expert-q-a

Investors ask: Cash flow positive property

By Todd Hunter

Q. I have some friends who are on high incomes but are purchasing cash flow positive property. What is the benefit of doing this if they can easily afford a shortfall?

A. What’s the end goal of investing? To create a passive income that can substitute our income so that we don’t have to work, or we have the choice to work full time.

Your friends are simply taking advantage of the fantastic current cash flow positive times. By investing this way, if the interest rates go back up to eight per cent again, they should have significantly increased the rents on their properties so that they would still be cash flow positive.

If they stay low, the increased rents over time will only make the property even more positive. Being cash flow positive from purchase, along with low rates, allows them to buy multiple properties whilst still gaining some tax advantages through depreciation and negative gearing.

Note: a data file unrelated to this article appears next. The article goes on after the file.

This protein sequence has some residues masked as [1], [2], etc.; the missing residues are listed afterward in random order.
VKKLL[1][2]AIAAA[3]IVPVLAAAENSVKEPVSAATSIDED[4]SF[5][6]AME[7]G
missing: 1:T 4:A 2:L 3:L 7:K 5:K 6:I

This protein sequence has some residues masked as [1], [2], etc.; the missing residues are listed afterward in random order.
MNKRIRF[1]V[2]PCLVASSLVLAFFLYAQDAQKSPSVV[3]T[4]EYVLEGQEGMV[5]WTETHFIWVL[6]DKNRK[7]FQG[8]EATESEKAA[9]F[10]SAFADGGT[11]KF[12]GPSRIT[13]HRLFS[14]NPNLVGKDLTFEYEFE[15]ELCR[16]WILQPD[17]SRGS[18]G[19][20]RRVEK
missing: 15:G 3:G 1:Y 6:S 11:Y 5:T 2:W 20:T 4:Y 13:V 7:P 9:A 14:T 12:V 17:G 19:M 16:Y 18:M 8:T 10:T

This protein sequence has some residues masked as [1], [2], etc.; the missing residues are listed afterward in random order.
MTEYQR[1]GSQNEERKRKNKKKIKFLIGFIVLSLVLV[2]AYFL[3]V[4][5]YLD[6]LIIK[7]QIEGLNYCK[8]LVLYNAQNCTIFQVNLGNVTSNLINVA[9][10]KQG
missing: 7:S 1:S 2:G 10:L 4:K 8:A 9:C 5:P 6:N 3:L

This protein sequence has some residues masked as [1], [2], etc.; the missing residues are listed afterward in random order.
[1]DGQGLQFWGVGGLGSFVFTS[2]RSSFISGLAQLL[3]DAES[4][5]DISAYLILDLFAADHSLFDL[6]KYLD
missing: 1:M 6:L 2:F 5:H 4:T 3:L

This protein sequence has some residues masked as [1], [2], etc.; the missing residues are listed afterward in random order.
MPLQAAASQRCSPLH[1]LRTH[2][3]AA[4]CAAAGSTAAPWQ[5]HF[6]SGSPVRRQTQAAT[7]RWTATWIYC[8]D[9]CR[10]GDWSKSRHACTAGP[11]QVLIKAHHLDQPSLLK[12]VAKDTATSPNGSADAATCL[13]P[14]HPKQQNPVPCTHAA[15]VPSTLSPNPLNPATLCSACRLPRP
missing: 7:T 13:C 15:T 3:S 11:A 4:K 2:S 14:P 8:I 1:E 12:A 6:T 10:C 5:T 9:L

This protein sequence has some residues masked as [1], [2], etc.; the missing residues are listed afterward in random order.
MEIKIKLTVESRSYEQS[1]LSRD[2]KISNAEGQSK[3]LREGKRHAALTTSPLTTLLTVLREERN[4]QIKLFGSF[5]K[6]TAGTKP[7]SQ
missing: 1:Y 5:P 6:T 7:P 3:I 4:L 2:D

That said, their properties still have a shortfall each week, unless they submit a Tax Variation Form each financial year.

Even on high incomes, their portfolio is limited by their ability to repay the shortfall.

From a practical outlook, the current world economic climate does not warrant risky investing without knowing you could lose the lot.

You only live once, so take a leaf from their book and invest in the same way.

Todd Hunter, director, wHeregroup

Contact this Blogger Immediately

About the Blogger

Todd Hunter

Todd Hunter

Director and location researcher for the wHeregroup, Todd Hunter had accumulated a personal property portfolio consisting of 50 properties by the age of 31.

He is a regular commentator for Smart Property Investment.

promoted stories

Top Suburbs

Highest annual price growth - click a suburb below to view full profile data:
1.
FAIRLIGHT 46.02%
2.
CASUARINA 44.36%
3.
THE ENTRANCE NORTH 41.09%
4.
ULTIMO 40.67%
5.
LAVENDER BAY 40.2%